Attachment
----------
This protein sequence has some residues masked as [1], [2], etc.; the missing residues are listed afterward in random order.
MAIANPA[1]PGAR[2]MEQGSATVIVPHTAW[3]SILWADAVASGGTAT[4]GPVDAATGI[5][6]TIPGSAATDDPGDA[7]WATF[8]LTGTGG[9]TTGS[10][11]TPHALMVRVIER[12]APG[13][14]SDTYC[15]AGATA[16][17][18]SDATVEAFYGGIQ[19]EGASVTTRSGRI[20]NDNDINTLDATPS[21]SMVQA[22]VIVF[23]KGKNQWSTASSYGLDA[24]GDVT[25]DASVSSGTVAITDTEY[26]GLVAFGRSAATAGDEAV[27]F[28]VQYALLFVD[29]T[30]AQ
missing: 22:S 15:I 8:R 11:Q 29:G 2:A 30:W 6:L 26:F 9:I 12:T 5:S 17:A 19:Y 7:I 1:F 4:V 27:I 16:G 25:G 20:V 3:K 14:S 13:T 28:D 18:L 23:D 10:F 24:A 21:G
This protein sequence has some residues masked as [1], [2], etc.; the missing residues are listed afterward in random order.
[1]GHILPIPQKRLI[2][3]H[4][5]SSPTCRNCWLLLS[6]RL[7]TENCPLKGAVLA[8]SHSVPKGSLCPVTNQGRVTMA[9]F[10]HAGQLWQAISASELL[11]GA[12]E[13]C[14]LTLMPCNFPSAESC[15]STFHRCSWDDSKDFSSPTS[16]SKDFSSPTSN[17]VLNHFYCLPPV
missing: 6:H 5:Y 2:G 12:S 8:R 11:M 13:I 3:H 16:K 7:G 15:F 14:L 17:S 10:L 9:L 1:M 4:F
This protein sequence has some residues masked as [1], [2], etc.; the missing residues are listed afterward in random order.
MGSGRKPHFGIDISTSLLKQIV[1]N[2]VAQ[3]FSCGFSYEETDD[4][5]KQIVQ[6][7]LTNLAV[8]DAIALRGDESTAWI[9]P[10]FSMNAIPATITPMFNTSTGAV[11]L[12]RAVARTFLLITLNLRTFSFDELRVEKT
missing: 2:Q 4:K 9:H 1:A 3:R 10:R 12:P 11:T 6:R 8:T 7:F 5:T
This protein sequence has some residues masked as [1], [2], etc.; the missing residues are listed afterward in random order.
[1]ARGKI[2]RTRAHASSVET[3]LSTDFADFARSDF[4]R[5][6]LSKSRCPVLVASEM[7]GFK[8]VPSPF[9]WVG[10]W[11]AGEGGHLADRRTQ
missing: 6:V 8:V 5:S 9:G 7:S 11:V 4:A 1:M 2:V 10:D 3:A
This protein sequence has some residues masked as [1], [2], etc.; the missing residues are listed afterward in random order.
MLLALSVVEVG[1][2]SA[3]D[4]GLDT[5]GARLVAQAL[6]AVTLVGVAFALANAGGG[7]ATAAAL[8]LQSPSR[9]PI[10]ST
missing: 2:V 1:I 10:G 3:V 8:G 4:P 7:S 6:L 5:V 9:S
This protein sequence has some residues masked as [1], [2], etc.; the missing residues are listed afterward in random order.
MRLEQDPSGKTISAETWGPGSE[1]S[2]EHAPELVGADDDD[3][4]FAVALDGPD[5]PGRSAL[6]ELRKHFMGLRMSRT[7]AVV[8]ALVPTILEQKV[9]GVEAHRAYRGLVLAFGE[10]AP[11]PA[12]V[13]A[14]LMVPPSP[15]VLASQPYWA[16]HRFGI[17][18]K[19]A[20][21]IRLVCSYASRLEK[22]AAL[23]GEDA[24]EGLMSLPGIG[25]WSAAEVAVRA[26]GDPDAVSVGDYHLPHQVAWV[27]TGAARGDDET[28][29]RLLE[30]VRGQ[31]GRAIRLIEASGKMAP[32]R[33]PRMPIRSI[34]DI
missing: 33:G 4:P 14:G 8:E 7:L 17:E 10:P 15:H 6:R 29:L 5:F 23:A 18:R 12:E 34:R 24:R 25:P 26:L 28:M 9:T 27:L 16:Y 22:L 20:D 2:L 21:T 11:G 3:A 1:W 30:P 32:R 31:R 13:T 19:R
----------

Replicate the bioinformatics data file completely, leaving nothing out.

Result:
This protein sequence has some residues masked as [1], [2], etc.; the missing residues are listed afterward in random order.
MAIANPA[1]PGAR[2]MEQGSATVIVPHTAW[3]SILWADAVASGGTAT[4]GPVDAATGI[5][6]TIPGSAATDDPGDA[7]WATF[8]LTGTGG[9]TTGS[10][11]TPHALMVRVIER[12]APG[13][14]SDTYC[15]AGATA[16][17][18]SDATVEAFYGGIQ[19]EGASVTTRSGRI[20]NDNDINTLDATPS[21]SMVQA[22]VIVF[23]KGKNQWSTASSYGLDA[24]GDVT[25]DASVSSGTVAITDTEY[26]GLVAFGRSAATAGDEAV[27]F[28]VQYALLFVD[29]T[30]AQ
missing: 22:S 15:I 8:R 11:Q 29:G 2:A 30:W 6:L 26:F 9:I 12:T 5:S 17:A 19:Y 7:I 1:F 4:V 27:I 16:G 25:G 20:V 3:K 14:S 13:T 28:D 18:L 23:D 10:F 24:A 21:G
This protein sequence has some residues masked as [1], [2], etc.; the missing residues are listed afterward in random order.
[1]GHILPIPQKRLI[2][3]H[4][5]SSPTCRNCWLLLS[6]RL[7]TENCPLKGAVLA[8]SHSVPKGSLCPVTNQGRVTMA[9]F[10]HAGQLWQAISASELL[11]GA[12]E[13]C[14]LTLMPCNFPSAESC[15]STFHRCSWDDSKDFSSPTS[16]SKDFSSPTSN[17]VLNHFYCLPPV
missing: 6:H 5:Y 2:G 12:S 8:R 11:M 13:I 3:H 16:K 7:G 15:F 14:L 17:S 10:L 9:L 1:M 4:F
This protein sequence has some residues masked as [1], [2], etc.; the missing residues are listed afterward in random order.
MGSGRKPHFGIDISTSLLKQIV[1]N[2]VAQ[3]FSCGFSYEETDD[4][5]KQIVQ[6][7]LTNLAV[8]DAIALRGDESTAWI[9]P[10]FSMNAIPATITPMFNTSTGAV[11]L[12]RAVARTFLLITLNLRTFSFDELRVEKT
missing: 2:Q 4:K 9:H 1:A 3:R 10:R 12:P 11:T 6:R 8:T 7:F 5:T
This protein sequence has some residues masked as [1], [2], etc.; the missing residues are listed afterward in random order.
[1]ARGKI[2]RTRAHASSVET[3]LSTDFADFARSDF[4]R[5][6]LSKSRCPVLVASEM[7]GFK[8]VPSPF[9]WVG[10]W[11]AGEGGHLADRRTQ
missing: 6:V 8:V 5:S 9:G 7:S 11:V 4:A 1:M 2:V 10:D 3:A
This protein sequence has some residues masked as [1], [2], etc.; the missing residues are listed afterward in random order.
MLLALSVVEVG[1][2]SA[3]D[4]GLDT[5]GARLVAQAL[6]AVTLVGVAFALANAGGG[7]ATAAAL[8]LQSPSR[9]PI[10]ST
missing: 2:V 1:I 10:G 3:V 8:G 4:P 7:S 6:L 5:V 9:S
This protein sequence has some residues masked as [1], [2], etc.; the missing residues are listed afterward in random order.
MRLEQDPSGKTISAETWGPGSE[1]S[2]EHAPELVGADDDD[3][4]FAVALDGPD[5]PGRSAL[6]ELRKHFMGLRMSRT[7]AVV[8]ALVPTILEQKV[9]GVEAHRAYRGLVLAFGE[10]AP[11]PA[12]V[13]A[14]LMVPPSP[15]VLASQPYWA[16]HRFGI[17][18]K[19]A[20][21]IRLVCSYASRLEK[22]AAL[23]GEDA[24]EGLMSLPGIG[25]WSAAEVAVRA[26]GDPDAVSVGDYHLPHQVAWV[27]TGAARGDDET[28][29]RLLE[30]VRGQ[31]GRAIRLIEASGKMAP[32]R[33]PRMPIRSI[34]DI
missing: 33:G 4:P 14:G 8:E 7:L 17:E 10:P 15:H 6:R 29:L 5:F 23:A 18:R 12:E 34:R 24:R 25:P 26:L 28:M 9:T 27:L 16:Y 22:L 20:D 2:L 21:T 11:G 3:A 1:W 30:P 32:R 31:R 13:T 19:R